From time to time I get an email asking what books I recommend for people to learn more about parallel programming in general, or about a specific system. You need to ask no more, as this is my list of recommended books. Please beware that the links below are affiliate links to your local version of Amazon, which basically means I will be awarded a small amount of money each time you purchase a book there after you clicked on any of the links – and also beware that it merely boils down to a couple of dollars each month, if at all. And of course, it has no disadvantages at all for you. But if you want to show your appreciation for my work, it’s still a nice token of reward ;).
I have to admit I cannot really recommend a single book to cover the topic of parallel programming wholeheartedly. The book on the left by Grama et. al. is the one we generally recommend to our students. It covers everything there is to know about the parallel programming basics: from architectures, algorithms and analytical models up to specific parallel programming systems (OpenMP and MPI). Unfortunately, it is not exactly what I call a joy to read. Also, at times it is a little imprecise. Yet, I have not been able to find a more readable book of this scope and until I do I have to stick to recommending it. If you can only afford one book on parallel programming, this should be it.
This one is easy. I have called this book the bible on POSIX threads before and I still vouch for it. Written by David Butenhof, one of the original creators of the standard, this book covers everything from a nice introduction to the general concept of threading to all the gory details, while still being a joy to read. Whether you are a beginner to working with threads or an old hand that is looking for a reference – if you are programming POSIX threads, this book should be on your desk. Period.
If you ask me there is no really good book on OpenMP. But truth be told, there is not even much of a need for one. There are two reasons for that: First, OpenMP is relatively simple, at least when compared to other threading systems. When you have understood the basic concepts of threading, OpenMP should be a peace of cake (which is the reason I like it so much). The second reason is: there is a very nice and understandable resource about it on the net to teach you every detail there is to know about it: the OpenMP specification. No, I am not kidding you, the specification is actually very readable, covers every possible detail and even has a huge appendix with examples. Everything there is to know about OpenMP available in one convenient file – and it is even free for everyone to download :D.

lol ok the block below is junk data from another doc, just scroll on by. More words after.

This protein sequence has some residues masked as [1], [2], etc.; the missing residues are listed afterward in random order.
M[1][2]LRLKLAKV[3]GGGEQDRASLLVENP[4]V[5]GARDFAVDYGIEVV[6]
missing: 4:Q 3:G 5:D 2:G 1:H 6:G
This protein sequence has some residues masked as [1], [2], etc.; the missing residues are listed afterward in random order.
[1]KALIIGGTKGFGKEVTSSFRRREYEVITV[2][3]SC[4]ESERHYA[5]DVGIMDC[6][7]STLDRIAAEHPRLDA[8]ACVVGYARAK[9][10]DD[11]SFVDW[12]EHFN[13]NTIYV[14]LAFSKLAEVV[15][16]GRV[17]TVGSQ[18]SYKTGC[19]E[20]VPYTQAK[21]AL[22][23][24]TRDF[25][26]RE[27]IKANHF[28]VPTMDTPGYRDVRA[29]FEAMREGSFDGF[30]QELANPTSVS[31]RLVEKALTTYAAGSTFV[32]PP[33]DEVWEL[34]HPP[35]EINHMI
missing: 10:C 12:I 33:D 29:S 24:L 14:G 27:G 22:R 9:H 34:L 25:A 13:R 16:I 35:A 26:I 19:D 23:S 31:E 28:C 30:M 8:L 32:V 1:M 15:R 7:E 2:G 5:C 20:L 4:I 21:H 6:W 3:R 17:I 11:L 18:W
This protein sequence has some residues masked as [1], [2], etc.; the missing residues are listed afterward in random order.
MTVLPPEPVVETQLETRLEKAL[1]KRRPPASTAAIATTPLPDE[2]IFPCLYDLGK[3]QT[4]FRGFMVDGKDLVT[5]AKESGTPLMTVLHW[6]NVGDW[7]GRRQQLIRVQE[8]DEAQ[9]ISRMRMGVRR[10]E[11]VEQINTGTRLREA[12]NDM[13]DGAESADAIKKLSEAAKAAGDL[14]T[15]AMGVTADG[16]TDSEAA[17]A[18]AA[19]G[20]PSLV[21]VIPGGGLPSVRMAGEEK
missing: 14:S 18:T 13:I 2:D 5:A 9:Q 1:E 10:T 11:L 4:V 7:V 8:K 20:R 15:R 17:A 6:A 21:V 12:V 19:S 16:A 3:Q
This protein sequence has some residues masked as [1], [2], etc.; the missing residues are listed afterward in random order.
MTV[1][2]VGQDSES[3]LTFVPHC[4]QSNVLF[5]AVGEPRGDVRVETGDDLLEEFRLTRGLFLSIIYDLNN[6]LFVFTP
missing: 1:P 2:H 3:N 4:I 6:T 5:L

MPI has a big specification with more than 300 functions. This is the book (or better: the books, as it is really two volumes) I use to keep track of all of them. Don’t expect much introductory material in there, though, as it is really just a reference. A good one, though. If you are a beginner to MPI, you will probably do better with a copy of Using MPI or Using MPI 2.
According to my own experiences and to the ones from my readers, there is no really comprehensive book on the topic of C# and threads (yet). I recommend the book on the left for beginners, as it offers a nice introduction to the topic – but beware that it is merely an introduction. There is also part of a new book by Joseph Albahari on C# 3.0 available on the net, which offers a more thorough introduction to C# as well (and lucky us, the part on threading is available for free ;)).
I like this book so much I have written an article of praise for it here. I unconditionally recommend it for anyone involved in programming in Java. It does not really cover the absolute basics (although these can be learned on the fly while reading the book just by looking into the excellent Java documentation). Yet, all of the content is well-presented, a joy to read, includes helpful examples and is up-to-date (Java 1.6 is covered). The authors were heavily involved in the creation of the java.util.concurrent package introduced in Java 1.5., which is why they obviously know what they are writing about. If you want to program with Java threads, this is the book to have.
There is really only one book on Erlang available (yet). This will change soon, as Joe Armstrong has written another one on the same topic. It is supposed to be even better, yet I have not read it, therefore I cannot recommend it (yet). The one shown on the left here covers everything there is to know about Erlang and is a good read – although it is not exactly new. Whether or not you want to wait for the new book is up to you (should be out at the end of July)…
So much for my recommendations. I have only given recommendations on books that I actually know and systems that I have some kind of experience with. But feel free to comment on your own favorites below, even if the system is not mentioned here (yet). Hope it helps someone to make their first steps in the vast world of parallel programming :grin:!